CHENNAI: Ramsharan works as a domestic help in Mumbai. After demonetisation, he was thrilled when he could use an ATM card to withdraw the money his employer had put in his account. However, this excitement was short-lived when he found out that he was being charged Rs 115 for non-maintenance of the minimum balance (Rs 5,000) and an extra sum for SMS charges. He approached his employer, Harsh Roongta, and what followed was the arduous task of opening a Jan Dhan account.
“The fee might come across as insignificant to many but for someone who earns Rs 9,000, that charge was very high,” said Roongta, founder and CEO of Apnapaisa.com. “Banks are fleecing customers and this is something that affects everyone so it has to be brought to the fore. There are regulations put out by the RBI but what they have not mentioned are the penal consequences if the bank busts those rights. The problem is that nobody is holding the banks accountable for their blatant misuse of power in changing the contract terms in a high-handed manner.”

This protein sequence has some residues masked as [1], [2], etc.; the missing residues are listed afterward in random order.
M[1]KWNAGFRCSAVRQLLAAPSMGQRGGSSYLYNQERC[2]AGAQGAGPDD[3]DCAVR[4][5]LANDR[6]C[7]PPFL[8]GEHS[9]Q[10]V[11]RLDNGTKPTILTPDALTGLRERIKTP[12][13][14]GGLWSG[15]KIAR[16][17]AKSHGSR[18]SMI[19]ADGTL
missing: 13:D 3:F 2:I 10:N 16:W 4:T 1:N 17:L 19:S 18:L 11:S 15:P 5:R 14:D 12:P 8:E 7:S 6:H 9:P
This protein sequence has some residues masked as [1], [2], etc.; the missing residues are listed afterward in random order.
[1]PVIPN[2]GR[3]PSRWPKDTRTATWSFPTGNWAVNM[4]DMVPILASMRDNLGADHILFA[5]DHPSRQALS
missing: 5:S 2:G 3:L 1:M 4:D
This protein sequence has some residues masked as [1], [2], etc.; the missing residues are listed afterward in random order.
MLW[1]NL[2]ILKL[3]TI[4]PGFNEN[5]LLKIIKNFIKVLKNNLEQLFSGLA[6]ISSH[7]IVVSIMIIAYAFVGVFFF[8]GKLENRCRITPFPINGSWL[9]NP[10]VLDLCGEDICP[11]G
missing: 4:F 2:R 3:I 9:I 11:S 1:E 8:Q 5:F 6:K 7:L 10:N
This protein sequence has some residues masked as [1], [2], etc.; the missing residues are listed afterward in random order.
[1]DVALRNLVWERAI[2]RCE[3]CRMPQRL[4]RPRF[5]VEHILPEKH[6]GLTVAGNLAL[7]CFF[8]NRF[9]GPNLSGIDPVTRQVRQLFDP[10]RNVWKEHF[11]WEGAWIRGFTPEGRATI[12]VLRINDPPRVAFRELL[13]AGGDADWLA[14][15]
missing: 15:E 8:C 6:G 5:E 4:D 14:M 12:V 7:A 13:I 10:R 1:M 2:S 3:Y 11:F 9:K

Shortly after demonetisation in November, banks announced that the number of free withdrawals from banks was being reduced from the earlier eight or ten to three or four, in a bid to dissuade the use of cash. Further, the cess on the transactions that took place after the permissible limit went up. Depositors woes have only gotten worse under the GST regime where financial services have been put under the 18% slab, (earlier 15% service tax).